Each child at our school will have the opportunity to experience the aesthetic and creative area of learning through Art and Design. The children are given experiences in using a wide range of materials, tools and media. This experience is intended to promote an increased sensitivity and a development of art/design techniques. The children are encouraged to use observational skills to develop visual perception and to improve manipulative skills in the execution of their art work.
Art also complements other curriculum areas and we endeavour to display the children’s work to its best advantage, creating a bright, stimulating environment which reflects the quality of the work carried out in the school.
Please click here for an overview of the units.
Art Year Overview
Please click the link below to see the National Curriculum for Art.
Primary- Art- National Curriculum
St Patrick’s Art Progression
Computing Curriculum Statement- 2019/20
At St Patrick’s, we want our school motto ‘May Christ be seen in us’ to be central to all lessons, where children always behave in Jesus’s image. The core Catholic values will remain in teamwork within group DT projects and Artistic collaboration.
Through the teaching of Art and DT, St. Patrick’s intends to:
- To engage pupils in artwork through allowing them to explore creative freedom.
- To develop their ideas, including their control and their use of materials, with creativity, experimentation and an increasing awareness of different kinds of art, craft and design.
- to create sketch books to record their observations and use them to review and revisit ideas
- to improve their mastery of art and design techniques, including drawing, painting and sculpture with a range of materials [for example, pencil, charcoal, paint, clay]
- ensure pupils develop their skills as they move up the school. Building upon and extending, rather than simply repeating the knowledge of the previous years. Continuing to grow and develop as creative artists and designers.
- explore great artists, architects and designers in history.
- Set high standards and a high profile for artistic and design projects within and outside of school.
- To develop confidence and skills in the delivery of Art & DT for teaching staff.
Following discussions with staff, I felt it was important to arrange for the delivery of some training on how an art lesson can be delivered effectively. A local artist came to speak to staff during a twilight session which enabled us to experience first-hand a lesson which would engage pupils of all abilities and confidence levels. In addition to this the artist also held workshops for Y3 and Y5. The topic of North-East landmarks meant it was engaging and relevant to the children.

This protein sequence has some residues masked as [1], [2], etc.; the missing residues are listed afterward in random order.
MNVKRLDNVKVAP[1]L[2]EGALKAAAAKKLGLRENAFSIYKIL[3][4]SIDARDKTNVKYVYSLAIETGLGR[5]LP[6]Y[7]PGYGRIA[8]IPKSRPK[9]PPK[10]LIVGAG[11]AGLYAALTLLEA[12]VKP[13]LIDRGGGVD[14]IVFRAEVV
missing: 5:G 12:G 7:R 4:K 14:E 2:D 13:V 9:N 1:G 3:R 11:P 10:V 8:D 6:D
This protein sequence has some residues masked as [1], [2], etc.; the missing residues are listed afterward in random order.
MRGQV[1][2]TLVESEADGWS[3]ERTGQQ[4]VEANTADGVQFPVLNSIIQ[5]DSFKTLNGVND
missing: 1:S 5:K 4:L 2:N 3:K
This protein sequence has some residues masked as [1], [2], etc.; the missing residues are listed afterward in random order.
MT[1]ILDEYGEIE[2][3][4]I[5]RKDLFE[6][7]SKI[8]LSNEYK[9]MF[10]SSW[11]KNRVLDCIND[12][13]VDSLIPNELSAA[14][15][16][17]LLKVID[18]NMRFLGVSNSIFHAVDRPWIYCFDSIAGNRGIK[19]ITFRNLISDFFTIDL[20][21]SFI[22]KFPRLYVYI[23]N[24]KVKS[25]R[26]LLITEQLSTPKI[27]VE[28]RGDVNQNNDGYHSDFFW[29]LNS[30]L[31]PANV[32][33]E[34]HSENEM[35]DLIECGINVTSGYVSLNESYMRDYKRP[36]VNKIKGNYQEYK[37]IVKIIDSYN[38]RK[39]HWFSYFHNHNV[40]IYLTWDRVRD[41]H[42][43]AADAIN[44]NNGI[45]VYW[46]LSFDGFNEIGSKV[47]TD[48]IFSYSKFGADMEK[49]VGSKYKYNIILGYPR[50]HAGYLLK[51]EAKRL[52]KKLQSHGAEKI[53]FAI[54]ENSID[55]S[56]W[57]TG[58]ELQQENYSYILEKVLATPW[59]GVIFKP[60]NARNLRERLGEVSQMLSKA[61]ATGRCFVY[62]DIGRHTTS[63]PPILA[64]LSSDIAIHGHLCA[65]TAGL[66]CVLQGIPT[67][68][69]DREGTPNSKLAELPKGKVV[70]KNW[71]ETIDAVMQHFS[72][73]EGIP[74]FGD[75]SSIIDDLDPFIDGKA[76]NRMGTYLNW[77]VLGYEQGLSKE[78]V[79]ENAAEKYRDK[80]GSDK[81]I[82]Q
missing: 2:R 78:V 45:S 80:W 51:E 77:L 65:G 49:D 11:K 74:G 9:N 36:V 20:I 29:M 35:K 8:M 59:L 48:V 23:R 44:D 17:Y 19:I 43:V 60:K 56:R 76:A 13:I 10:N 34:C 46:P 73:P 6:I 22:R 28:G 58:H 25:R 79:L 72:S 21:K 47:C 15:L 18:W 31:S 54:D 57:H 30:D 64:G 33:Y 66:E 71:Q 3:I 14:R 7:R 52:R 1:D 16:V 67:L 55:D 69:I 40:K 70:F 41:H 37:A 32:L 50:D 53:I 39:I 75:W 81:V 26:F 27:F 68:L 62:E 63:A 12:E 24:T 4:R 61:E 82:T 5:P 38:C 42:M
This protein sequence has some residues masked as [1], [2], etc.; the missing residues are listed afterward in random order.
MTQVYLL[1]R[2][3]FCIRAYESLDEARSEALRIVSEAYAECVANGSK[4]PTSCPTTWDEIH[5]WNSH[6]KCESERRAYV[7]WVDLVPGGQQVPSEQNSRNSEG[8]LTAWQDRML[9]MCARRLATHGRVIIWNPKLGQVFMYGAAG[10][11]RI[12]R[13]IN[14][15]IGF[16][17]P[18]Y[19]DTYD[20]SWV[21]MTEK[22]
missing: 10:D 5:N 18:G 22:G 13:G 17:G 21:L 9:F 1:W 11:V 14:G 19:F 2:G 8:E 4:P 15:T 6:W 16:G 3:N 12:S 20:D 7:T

The Art and Dt curriculum has been designed with skill-based topics. This ensures that skills can be easily linked to classroom topics as well as making it clear for both staff and pupils which skills are being developed within lessons. Year by year existing skills are developed with clear expectations as well as introducing new skills. This ensures pupils are not simply repeating the same learning year after year and ensures that if you walk through the school you see the development and confidence progress as you journey up the year groups. Additionally, to boost teacher confidence the curriculum provides clear artist recommendations to support modelling and clear examples of artistic skills and technique. To ensure high standards and motivation for pupils there are several events to excite pupils and give a target to work towards. Examples being:
- whole school S.T.E.M challenges where pupils combine their DT skills with mathematics, science and teamwork!
- whole school art shows where pupils are proud to showcase their work.
- Artist visits such as Emma Scott or the team of Lebanese artists that visited pupils in collaboration with SIRF. The high standards don’t stop at the school gate as pupils partake in Art and DT projects outside of the classroom such as the pupils worked with the artist Morwenna Catt to create fantastic costumes for the Stockton Council Reindeer Parade.
By the end of the year, at least 25% of children in each year group achieved greater depth in Art and Design. During pupil voice sessions, pupils expressed renewed enthusiasm for the subject and said they enjoyed being given more creative freedom and independence. Staff said they felt more confident in allowing children this freedom and felt they knew how to guide this freedom carefully,